It feels like I’ve written this a lot over the past few weeks, but if you weren’t tracking and measuring social media and your community efforts in 2009 – you need to get on that. Because it’s not rainbows and butterflies and sparkles. Community building is about dollars. More specifically, it’s about putting those dollars in your bank account by connecting with and building relationships with real people.
One thing I’ve noticed when talking to business owners and clients is that they understand that they should be tracking ROI on community activities, they’re just not sure how or what they should be looking for. Measuring community activities is a bit of a moving target and we’re constantly adding new things to the fold to monitor and determine. Here’s a working list of some of what we’re looking at right now.
This is a no-brainer and where most people will start, and sometimes, get stuck. Things like follower numbers, RSS subscribers and friend counts aren’t particularly useful metrics on their own, but there is some value in benchmarking them as a way to determine growth. As long as the number of active followers is growing with the number of overall followers, you’re probably on the right path. It doesn’t matter if you have 50 followers or 500. It’s how many people are invested in what you’re doing that matters.
In terms of Growth, we look at:
- Twitter followers/Fan page members/social media friends.
- Blog Subscribers.
- # of Active commenters
- Member registrations.
- Unique visitors.
- Ratio of posts to comments, types of comments.
- # of Message posts, if a forum.
- # of Conversations over a month period.
Another metric you want to look at is Presence. How visible are you in your space and how does your visibility measure up against that of your competitors? In a world where Presence often means social authority, this is a pretty big health indicator for your community.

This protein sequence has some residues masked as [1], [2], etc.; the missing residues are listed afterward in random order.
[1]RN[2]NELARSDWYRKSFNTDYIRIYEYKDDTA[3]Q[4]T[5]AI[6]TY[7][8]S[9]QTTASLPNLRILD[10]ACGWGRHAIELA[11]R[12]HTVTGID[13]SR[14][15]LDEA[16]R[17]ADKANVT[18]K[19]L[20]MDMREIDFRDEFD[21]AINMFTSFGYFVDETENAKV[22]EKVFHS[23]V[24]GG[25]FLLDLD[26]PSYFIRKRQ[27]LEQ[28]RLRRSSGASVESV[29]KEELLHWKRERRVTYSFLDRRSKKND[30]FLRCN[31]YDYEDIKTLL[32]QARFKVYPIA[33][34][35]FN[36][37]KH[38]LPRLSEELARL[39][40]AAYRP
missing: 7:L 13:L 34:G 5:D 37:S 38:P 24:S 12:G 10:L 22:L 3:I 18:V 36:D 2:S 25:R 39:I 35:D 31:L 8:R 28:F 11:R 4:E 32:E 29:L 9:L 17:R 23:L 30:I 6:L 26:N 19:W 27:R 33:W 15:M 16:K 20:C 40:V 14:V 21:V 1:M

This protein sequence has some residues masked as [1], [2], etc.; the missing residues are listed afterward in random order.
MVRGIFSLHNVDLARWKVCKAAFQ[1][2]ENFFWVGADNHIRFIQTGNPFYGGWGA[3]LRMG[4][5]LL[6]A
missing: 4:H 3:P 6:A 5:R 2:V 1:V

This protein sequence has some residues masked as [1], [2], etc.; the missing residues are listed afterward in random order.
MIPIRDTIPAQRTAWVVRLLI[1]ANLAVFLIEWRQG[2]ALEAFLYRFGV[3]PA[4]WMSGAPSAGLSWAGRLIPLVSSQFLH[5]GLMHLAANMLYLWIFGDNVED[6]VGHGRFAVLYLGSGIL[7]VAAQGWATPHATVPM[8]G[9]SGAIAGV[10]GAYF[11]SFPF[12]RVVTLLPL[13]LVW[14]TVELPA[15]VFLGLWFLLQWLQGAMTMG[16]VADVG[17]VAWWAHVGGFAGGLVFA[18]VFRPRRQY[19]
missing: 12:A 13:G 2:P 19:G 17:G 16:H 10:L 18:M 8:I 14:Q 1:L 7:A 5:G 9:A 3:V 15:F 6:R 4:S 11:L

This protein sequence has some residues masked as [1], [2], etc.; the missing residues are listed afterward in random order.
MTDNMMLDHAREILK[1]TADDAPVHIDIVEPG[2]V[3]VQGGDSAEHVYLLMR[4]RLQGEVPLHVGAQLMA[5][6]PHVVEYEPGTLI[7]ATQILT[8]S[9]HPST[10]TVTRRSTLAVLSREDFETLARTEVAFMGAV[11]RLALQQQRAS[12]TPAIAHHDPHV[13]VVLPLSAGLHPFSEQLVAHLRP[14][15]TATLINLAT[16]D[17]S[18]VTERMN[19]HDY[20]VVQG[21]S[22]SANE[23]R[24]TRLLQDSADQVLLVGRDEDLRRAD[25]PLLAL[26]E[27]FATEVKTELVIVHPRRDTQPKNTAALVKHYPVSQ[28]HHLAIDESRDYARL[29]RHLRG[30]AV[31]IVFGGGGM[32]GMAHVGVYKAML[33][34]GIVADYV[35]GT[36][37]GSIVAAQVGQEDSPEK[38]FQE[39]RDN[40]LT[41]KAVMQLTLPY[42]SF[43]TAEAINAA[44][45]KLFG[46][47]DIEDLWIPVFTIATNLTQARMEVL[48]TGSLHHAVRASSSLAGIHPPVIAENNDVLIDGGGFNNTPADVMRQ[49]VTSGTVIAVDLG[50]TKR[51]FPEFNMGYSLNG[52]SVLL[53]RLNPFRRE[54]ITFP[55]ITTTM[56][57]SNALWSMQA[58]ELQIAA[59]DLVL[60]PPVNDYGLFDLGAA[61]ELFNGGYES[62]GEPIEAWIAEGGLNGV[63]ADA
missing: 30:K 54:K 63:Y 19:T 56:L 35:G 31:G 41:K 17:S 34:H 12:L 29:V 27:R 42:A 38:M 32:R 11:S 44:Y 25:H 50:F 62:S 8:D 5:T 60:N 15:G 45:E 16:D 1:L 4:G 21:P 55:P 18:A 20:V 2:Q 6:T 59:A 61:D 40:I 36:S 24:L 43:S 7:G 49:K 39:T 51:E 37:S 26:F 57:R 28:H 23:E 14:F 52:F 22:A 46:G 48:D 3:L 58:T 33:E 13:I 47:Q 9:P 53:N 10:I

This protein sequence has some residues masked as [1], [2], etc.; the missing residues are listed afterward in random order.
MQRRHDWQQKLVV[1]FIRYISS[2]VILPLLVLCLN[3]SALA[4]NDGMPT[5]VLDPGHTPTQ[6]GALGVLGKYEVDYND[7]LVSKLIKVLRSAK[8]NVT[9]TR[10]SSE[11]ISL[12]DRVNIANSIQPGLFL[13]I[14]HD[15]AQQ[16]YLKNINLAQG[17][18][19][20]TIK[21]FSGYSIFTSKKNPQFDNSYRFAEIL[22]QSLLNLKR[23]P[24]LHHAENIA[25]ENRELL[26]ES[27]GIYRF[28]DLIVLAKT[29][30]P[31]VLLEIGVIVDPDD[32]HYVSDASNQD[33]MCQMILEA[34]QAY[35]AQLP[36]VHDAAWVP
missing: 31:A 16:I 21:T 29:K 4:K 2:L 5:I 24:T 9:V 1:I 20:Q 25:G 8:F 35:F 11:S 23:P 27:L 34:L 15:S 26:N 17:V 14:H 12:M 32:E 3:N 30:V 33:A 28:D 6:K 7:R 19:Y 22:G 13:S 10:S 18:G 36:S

In terms of presence, we look at:
- Your share of conversation vs. your competitors.
- Buzz over a 30 day period.
- Types comments/posts written about you – mentions (linked or unlinked), product reviews, company reviews, attacks, praise, about a certain individual in the organization.
- Who authored the mention – client, colleague, recognized social media contact, influencer, etc.
- Where was the mention located – Mashable vs Maine’s Official Hunting Blog vs zomgmontanahunting.blogspot.com.
- How often does your community share your content?
Presence is who’s talking about you, Conversation looks more at who you’re talking to and the effectiveness of those conversations. Measuring the types of conversations you’re having is an important metric because it shows you where your time is being spent and how people are engaging with you. It’s worthwhile to know if you’re spending most of your day answering support questions via Twitter or if you’re spending it chiming into to conversations about Red Sox Spring training.
In terms of Conversation, we look at:
- Breakdown of the types of conversations being had– support-based, link sharing, friendly banter.